It has been less than a year since Kansas City Royals owner John Sherman ended the Dayton Moore era in Kansas City. The man that many fans with back-to-back World Series appearances, the franchise’s first championship in 30 years, and the revival of baseball in Kansas City was gone on a September afternoon. In his stead, Sherman promoted J.J. Picollo to lead the organization he joined in 2006. Fans cannot move Picollo out of Moore’s shadow though, and that is selling Picollo’s potential extremely short.
Picollo is not just a guy who followed in Moore’s footsteps. He has proven himself to be a capable and innovative leader in his own right. The two men still remain different people in ways that matter in running a ball club.
Picollo has succeeded at every job he has had, both in Kansas City and Atlanta. It is easy to forget that Picollo oversaw the highest heights of the Royals farm system when he led scouting and player development from 2008 to 2015, producing the talent that resulted in the championship core. Moore was at the top, adding players to that core through a series of strategic trades and acquisitions. But Picollo’s work laid the foundation for the team’s success.
His work earned him an interviews with the Astros, Phillies, and Twins for their general manager job openings through the years. Front office members come and go, but Picollo established himself in Kansas City and climbed up the ladder. That climb did not happen with Moore pulling Picollo up behind him, but rather with Picollo taking initiative and proving his worth through hard work and dedication.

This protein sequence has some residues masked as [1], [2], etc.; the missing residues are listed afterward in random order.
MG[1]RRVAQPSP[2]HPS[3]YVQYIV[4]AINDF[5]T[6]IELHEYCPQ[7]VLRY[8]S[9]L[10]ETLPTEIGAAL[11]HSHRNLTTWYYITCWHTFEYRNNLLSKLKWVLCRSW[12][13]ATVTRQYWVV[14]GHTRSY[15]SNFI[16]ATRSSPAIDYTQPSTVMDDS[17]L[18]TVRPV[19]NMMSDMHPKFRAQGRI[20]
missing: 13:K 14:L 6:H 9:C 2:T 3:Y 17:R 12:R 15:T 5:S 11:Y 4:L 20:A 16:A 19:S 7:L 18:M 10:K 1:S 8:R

That hard work took Picollo to an unexpected place when he was Vice President/Assistant General Manager, Player Personnel, from 2015 to 2021. He left the front office and returned to baseball’s basics, donning a uniform for the first time in 15 years to oversee the minor leagues. Again, it was Moore who enabled Picollo to do this, but it was Picollo himself who led the charge for innovation. That drive for winning and the keen coaching eye he learned at George Mason University resulted in a revamped hitting development process.